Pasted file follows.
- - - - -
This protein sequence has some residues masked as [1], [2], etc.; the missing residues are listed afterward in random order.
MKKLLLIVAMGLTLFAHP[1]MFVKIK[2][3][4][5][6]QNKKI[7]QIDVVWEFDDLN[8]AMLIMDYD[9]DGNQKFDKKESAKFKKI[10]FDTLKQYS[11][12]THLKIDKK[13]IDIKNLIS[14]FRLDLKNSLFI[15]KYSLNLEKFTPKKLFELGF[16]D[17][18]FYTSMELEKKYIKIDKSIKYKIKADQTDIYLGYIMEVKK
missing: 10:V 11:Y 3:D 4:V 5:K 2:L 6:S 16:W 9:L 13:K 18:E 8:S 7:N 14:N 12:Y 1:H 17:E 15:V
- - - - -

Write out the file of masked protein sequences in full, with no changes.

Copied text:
This protein sequence has some residues masked as [1], [2], etc.; the missing residues are listed afterward in random order.
MKKLLLIVAMGLTLFAHP[1]MFVKIK[2][3][4][5][6]QNKKI[7]QIDVVWEFDDLN[8]AMLIMDYD[9]DGNQKFDKKESAKFKKI[10]FDTLKQYS[11][12]THLKIDKK[13]IDIKNLIS[14]FRLDLKNSLFI[15]KYSLNLEKFTPKKLFELGF[16]D[17][18]FYTSMELEKKYIKIDKSIKYKIKADQTDIYLGYIMEVKK
missing: 10:V 11:Y 3:D 4:V 5:K 2:L 6:S 16:W 9:L 13:K 18:E 8:S 7:N 14:N 12:Y 1:H 17:E 15:V